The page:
tips on how not to drop your supermoto?

Discussion in 'The Perfect Line and Other Riding Myths' started by MudEverywhere, Apr 4, 2013.

  1. MudEverywhere

    MudEverywhere Adventurer

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    i was going around a right hand turn in my supermoto and lost control, then slid into mud ditch. bike seems fine thankfully besides a few scratches and broken mirror :cry. but my confidence is kaput . I think what happened was that I took a terrible line and got too low and tried coasting thru the turn.

    my first post
    #1
  2. Mgbgt89

    Mgbgt89 Long timer

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    Tried coasting through the turn? Did you pull in the clutch or let it engine brake? My 625 will easily slide the rear under engine braking.
    #2
  3. wiseblood

    wiseblood Hall Monitor

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    You need to get yourself some advanced training! Seriously, go buy a copy of "Total Control":

    http://www.amazon.com/Total-Control-Performance-Street-Techniques/dp/0760314039


    Read it, then take the class:

    http://www.totalcontroltraining.net/


    TC isn't the only class, but I've taken it, and I think it would address your confidence issues, as well as your technique.


    As far as "what happened" -- it would be a number of things. Without more detail, it's hard to know. However, you mention "coasting" and that could easily be it. Your bike is most stable in a turn when you have a small amount of throttle. If you chop the throttle in a turn, you are effectively causing the front wheel to suddenly take on a greater proportion of the weight of the vehicle. If the front is already using s significant amount of its available traction, throwing more weight on the front could easily cause it to lose traction.

    Though, your crash might just as easily have been target fixation. Did you crash before running off the road? Or, did you ride off the road into the ditch?
    #3
  4. MudEverywhere

    MudEverywhere Adventurer

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    Thanks for the reply.

    I will probably take an advanced motorcycle safety course. It was my Dads bike given to me. To quote him, "You are a danger to yourself." I tend to go too fast.. My Dad has a million motorcycle books I'll check one of them out. He taught me everything but I still mess up from time to time. I know how I am supposed to ride.. just don't always put it to practice.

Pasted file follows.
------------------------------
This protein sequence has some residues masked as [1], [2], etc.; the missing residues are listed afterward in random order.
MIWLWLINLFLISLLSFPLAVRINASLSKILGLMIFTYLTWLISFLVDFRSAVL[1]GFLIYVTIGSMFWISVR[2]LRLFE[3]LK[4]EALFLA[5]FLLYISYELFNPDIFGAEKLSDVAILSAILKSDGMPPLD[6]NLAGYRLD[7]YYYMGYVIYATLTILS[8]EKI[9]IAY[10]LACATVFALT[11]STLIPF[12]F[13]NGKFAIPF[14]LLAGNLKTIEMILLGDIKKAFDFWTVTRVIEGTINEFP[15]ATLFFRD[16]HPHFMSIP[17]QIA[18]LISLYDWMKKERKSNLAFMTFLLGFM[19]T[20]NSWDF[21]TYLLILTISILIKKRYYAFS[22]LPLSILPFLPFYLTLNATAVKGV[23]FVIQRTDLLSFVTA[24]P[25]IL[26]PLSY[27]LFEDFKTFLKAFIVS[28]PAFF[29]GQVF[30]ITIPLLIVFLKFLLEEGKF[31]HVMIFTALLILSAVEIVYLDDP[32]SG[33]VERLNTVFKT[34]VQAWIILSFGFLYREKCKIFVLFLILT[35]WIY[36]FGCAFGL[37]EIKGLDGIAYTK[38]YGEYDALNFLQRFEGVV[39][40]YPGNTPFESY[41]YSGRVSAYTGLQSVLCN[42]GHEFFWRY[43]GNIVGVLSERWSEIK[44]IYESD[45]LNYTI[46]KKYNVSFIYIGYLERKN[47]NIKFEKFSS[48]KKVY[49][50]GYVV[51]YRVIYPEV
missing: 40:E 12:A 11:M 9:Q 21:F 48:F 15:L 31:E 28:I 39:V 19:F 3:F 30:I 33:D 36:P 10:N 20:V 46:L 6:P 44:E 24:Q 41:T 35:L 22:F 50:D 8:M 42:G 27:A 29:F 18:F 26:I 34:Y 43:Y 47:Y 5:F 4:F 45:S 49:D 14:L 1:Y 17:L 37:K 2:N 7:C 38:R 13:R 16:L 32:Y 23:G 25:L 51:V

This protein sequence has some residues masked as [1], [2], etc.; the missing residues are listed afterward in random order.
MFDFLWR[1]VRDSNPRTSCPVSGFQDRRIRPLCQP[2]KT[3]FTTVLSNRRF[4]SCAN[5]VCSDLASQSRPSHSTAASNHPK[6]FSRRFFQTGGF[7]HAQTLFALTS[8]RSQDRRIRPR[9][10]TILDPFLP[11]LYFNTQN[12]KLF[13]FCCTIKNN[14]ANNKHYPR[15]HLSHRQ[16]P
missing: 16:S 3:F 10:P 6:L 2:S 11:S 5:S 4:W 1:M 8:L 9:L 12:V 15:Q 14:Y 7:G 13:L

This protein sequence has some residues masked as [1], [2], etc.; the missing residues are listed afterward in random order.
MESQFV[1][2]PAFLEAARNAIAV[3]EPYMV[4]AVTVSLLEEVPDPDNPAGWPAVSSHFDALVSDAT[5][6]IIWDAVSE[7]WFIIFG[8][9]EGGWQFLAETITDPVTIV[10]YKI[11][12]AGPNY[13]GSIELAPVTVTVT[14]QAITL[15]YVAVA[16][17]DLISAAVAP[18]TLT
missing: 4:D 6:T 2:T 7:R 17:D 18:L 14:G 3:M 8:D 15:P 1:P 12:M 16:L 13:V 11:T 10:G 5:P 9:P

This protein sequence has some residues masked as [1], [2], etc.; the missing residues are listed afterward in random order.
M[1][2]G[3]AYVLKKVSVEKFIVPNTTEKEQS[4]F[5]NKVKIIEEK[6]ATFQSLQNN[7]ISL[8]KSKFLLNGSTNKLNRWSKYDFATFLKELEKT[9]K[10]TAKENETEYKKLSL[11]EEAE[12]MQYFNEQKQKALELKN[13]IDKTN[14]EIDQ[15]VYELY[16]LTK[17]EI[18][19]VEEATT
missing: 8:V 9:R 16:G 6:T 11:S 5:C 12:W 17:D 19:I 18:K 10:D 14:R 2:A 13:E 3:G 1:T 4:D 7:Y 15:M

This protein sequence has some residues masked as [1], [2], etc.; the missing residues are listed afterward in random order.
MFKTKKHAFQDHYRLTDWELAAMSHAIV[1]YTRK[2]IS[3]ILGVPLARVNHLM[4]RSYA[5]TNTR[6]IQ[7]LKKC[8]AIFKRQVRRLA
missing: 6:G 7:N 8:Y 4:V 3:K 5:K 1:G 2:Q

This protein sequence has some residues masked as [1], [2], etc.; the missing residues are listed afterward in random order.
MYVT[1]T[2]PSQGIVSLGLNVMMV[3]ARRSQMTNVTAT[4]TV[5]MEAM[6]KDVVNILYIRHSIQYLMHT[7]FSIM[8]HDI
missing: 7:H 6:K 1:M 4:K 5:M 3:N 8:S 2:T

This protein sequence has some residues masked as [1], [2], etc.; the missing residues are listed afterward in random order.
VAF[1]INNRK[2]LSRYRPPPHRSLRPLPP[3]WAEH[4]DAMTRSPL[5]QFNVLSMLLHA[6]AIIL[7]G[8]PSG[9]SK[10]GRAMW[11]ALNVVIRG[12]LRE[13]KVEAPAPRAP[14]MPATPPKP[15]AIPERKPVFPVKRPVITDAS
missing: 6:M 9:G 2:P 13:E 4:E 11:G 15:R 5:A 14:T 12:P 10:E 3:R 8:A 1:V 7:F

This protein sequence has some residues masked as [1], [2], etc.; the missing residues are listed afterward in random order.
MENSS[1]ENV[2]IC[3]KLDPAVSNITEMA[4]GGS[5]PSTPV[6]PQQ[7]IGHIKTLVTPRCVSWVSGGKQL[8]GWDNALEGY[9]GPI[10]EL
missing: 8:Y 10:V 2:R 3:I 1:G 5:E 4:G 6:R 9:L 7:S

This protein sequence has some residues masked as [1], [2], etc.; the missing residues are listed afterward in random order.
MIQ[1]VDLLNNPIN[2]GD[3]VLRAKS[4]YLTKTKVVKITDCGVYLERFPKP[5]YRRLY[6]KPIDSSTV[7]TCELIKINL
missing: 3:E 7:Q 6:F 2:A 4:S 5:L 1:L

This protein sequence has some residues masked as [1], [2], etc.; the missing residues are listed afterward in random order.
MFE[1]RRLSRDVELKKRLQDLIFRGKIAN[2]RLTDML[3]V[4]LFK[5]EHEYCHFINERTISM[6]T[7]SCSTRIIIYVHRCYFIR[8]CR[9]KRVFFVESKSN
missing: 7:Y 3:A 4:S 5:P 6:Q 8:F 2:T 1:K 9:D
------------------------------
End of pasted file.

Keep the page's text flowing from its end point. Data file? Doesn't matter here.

It was a sharp right hand turn with a bit of an incline. What happened was that I came into the turn too fast. Number one problem right there. I always go too fast always trying to push myself.. SO I had to slow down during the middle of my turn to avoid going into the other lane. I was i third gear should have been in second.. Then the bike was leaned far to the right. I pulled the clutch in when I braked at this point and that took away all my power and then lost traction, lowsided, slid about 10 ft on road into a muddy ditch. Bike runs fine but there a few scratches.

    A quick synopsis on how I am supposed to ride.. I always try to look thru the turn. Start my line from the outside in. Brake before the turn. Keep power to the wheels. Push down and keep my weight on the opposite peg. Keep weight off my handlebars. Accelerate out of the turn. Avoid gravel, etc.

    Dad just gave me a book to read.. "A Twist of the Wrist II"
    #4
  5. Meromorph

    Meromorph Expat Brit in TN.

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    Dumb way to die ... :eek1
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  6. MudEverywhere

    MudEverywhere Adventurer

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    It is a dumb way to die. I shouldnt have said that anyway. I have much more to learn.
    #6
  7. NJ-Brett

    NJ-Brett Brett